Thanks to the ever-growing online natural hair movement, there have never been more resources to help Black women to move away from chemical treatments and towards embracing their natural kinks and curls.
Deborah, 23; a Content Creator from Essex, had tried everything marketed towards her, from ‘creamy crack’ (chemical relaxer) to weaves and protective styles, before making the decision to go for 'The Big Chop' two years ago. Here, for WH series Back to my Roots, part of Hearst Beauty Month 2020, she shares her journey.
Like most women with afro hair I had done it all – I had texturised hair at seven, transitioned to a chemical relaxer by my pre-teens, and always for the same result – straight hair. My mum was always my designated hairstylist, so when she first relaxed my hair in my auntie’s salon, in Ghana, the process was much like any other treatment that had come before.
I always loved the silkiness of my hair, post chemical relaxer. However, as anyone who has ever ‘relaxed’ their hair knows, it is the epitome of ‘no pain, no gain’ beauty: a burning sensation on your scalp, all for silky, straight hair. I actually never formally made the decision to relax my hair, it was just the way you styled it. Over the years however, I began to notice the subtle differences in the way natural hair was described in comparison to relaxed hair. Natural hair was supposedly ‘hard’ to manage whereas my chemically treated hair was always praised for its ‘ease’ by the ‘Auntie’s’ at salons.
School reinforced this – especially when it came time to move into up into secondary education. I grew up in Essex and attended a predominately white school so like most girls my age, I wanted to fit in. Silky hair helped me do that. Nonetheless, my treated hair was not without its faults. The dreaded ‘chlorine water versus treated afro hair’ battle meant that, soon enough after weekly swimming lessons, my hair began to break. This damage to my hair made braids and cornrows my new go-to, before I moved onto weaves at sixteen.
Years of this made me start to question what all that relaxer meant for my natural afro. I knew I wanted to give any future daughters I might have the opportunity to choose how they wanted to wear their hair, and to keep it natural, if that was to be their preference. But I didn’t know where to start with my own natural hair. So I decided, for my twenty first birthday, to give myself – and any possible daughters to come – a gift: I would go for 'The Big Chop' and learn to work with my hair, as it grows from my head. It’s crazy to think that as a Black woman, you can have a part of you, something that grows naturally from your scalp, that you have no idea how to look after.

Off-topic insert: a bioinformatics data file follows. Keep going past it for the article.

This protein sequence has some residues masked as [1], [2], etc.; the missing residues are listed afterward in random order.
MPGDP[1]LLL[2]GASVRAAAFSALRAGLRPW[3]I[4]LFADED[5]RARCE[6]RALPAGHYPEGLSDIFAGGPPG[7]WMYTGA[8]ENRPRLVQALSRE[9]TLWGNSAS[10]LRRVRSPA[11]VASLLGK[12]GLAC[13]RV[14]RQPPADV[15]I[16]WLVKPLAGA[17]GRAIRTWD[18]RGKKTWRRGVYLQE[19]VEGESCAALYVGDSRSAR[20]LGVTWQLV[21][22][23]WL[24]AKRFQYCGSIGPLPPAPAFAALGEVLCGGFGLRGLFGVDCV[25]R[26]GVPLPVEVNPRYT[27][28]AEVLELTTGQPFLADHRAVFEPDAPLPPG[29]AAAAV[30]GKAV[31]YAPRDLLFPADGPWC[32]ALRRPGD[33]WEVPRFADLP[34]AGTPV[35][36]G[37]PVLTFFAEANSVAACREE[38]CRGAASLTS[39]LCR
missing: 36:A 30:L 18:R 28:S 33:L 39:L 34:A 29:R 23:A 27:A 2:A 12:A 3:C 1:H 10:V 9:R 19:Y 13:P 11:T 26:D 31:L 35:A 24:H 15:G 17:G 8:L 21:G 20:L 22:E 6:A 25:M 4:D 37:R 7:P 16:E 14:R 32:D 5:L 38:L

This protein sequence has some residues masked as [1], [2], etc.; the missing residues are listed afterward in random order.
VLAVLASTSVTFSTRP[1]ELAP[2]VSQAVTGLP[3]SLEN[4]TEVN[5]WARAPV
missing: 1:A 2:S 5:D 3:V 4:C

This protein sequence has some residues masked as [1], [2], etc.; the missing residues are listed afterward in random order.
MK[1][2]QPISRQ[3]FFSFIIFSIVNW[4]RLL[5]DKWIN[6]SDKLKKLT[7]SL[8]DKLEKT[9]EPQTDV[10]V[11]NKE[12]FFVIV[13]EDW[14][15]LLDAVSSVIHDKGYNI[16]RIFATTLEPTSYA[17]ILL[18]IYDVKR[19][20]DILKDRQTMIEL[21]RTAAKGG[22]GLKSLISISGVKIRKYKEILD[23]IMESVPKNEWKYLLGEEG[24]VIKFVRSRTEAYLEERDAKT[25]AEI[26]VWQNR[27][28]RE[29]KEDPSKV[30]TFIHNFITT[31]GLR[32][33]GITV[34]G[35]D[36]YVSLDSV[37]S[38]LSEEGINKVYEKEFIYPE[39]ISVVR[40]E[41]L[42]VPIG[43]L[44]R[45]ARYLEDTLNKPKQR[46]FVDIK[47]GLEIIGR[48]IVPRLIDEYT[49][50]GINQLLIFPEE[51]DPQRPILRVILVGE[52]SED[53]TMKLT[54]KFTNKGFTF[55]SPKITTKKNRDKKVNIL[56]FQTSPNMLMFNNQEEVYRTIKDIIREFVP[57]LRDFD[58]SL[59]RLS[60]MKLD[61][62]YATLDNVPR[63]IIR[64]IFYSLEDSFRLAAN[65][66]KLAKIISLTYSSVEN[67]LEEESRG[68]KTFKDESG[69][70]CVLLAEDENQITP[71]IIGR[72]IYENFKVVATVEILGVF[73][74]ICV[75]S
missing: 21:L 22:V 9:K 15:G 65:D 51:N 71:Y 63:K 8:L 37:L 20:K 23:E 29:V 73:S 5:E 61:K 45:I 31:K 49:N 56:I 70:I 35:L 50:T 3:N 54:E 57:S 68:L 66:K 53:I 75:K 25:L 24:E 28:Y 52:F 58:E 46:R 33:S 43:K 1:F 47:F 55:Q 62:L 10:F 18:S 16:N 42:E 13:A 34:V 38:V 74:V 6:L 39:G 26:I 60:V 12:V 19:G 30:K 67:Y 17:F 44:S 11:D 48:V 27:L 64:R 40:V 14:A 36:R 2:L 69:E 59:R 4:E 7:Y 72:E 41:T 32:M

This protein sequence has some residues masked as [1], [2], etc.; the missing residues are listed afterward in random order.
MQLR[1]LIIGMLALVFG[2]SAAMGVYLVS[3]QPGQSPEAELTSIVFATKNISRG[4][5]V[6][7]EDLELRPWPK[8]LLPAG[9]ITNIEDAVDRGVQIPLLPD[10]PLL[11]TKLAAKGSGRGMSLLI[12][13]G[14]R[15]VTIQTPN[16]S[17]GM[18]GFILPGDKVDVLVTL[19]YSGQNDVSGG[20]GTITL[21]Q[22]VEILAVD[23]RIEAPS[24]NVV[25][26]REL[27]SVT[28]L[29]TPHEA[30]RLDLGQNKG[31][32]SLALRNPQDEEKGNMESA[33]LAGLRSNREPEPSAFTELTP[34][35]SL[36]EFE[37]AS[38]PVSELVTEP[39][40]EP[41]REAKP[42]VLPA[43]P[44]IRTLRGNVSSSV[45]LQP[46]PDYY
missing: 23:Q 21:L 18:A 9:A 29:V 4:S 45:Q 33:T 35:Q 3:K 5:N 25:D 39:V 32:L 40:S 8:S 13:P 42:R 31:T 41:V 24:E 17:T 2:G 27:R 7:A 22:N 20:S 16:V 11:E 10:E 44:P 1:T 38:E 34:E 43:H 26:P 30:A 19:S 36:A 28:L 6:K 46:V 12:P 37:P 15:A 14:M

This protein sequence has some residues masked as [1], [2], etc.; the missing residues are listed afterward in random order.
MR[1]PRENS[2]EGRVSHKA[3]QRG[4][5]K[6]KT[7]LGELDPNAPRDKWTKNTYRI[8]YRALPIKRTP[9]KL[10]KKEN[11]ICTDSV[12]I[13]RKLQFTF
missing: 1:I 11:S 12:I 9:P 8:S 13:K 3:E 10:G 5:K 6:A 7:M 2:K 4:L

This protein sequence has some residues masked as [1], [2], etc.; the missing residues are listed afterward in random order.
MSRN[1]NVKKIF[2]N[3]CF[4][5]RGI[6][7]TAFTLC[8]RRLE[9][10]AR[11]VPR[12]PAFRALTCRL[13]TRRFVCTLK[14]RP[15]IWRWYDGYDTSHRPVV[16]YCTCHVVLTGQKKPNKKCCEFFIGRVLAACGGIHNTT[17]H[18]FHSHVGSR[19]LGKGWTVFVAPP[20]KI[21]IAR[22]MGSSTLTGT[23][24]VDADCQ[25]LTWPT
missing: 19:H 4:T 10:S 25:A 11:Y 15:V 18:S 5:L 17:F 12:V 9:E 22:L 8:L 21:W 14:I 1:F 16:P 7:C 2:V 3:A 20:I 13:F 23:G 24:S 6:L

I gave myself five months till Chop Day, which in hindsight was a great idea: It gave me time to adjust. When I speak to women about going natural, a countdown (and the knowledge that water is a Fro’s Friend) is what I advocate for most. The time allowed me to really think about what I was about to do. Initially, I was set on a full head shave – my Mum however, was not as keen.
The Chop day itself took a lot less planning. My parents had gone out to dinner and I simply handed my cousin the scissors. I knew if I didn't just do that day, I wouldn't do it at all. My cousin cried, but for me, it felt like a release. That feeling lasted only a few moments before the alarm bells of – 'Oh my gosh, what have I done, I have no idea how to look after this' – rang.
Once the initial shock dissipated, I knew I had made the right call. My facial features and bone structure were on show and the new length cut my styling time in half. It took everyone – my mum and dad, friends at church – a while to get used to it, but once they associated me with my afro, it was great and it ultimately helped me embrace it more. Even today, my dad will say things like ‘if you have all this hair, why did you wear wigs and weaves?'
That's not to say that the process was challenge-free – I still had to adapt to looking after my natural hair. Lockdown brought this home even more so for me, as it was the longest time I had ever had to have my natural hair out without any protective styles. The time, however, helped me get to know my hair. I now know that it loves water, nourishing leave-in conditioners and doesn’t fare well with constant manipulation.
The Chop can seem daunting, but being prepared to accept whatever kinks and curls grow in was like nothing I had ever experienced with my hair before. My understanding of hair health also had to change because shrinkage is real, and length doesn’t always equal health. If I could go back and say 'just shave it off, go for it, it will grow back and sometimes it grows better' – I would.
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